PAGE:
Designedly incomplete utterances: A pedagogical practice for eliciting knowledge displays in error correction sequences

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Abstract

This article uses a conversation analytic framework to analyze a practice used by teachers in 1-on-1, second-language writing conferences when eliciting self-correction of students' written language errors. This type of turn, used to elicit a knowledge display from the student, is not a syntactic question or even a complete turn constructional unit. It is designed to be incomplete; hence the name designedly incomplete utterance (DIU). The teachers use DIUs made up of the students' own words to begin turns that they are prompting the students to complete. Several types of DIU are discussed, showing how their turn design is related to the action they are being used to do. DIUs are then compared to similar practices found in ordinary conversation (i.e., word searches and anticipatory completions), showing how DIUs are adaptations of these practices to accomplish specialized institutional tasks.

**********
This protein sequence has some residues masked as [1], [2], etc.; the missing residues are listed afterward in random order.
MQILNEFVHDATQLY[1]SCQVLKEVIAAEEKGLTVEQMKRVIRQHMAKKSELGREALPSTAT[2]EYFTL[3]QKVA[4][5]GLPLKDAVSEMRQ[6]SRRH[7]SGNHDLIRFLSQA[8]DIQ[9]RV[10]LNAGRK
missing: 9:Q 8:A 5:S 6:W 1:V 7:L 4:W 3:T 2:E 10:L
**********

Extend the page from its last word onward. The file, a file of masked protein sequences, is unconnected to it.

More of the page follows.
Original languageEnglish (US)
Pages (from-to)277-309
Number of pages33
JournalResearch on Language and Social Interaction
Volume35
Issue number3
DOIs
StatePublished - Jan 1 2002

ASJC Scopus subject areas

  • Social Psychology
  • Communication
  • Linguistics and Language

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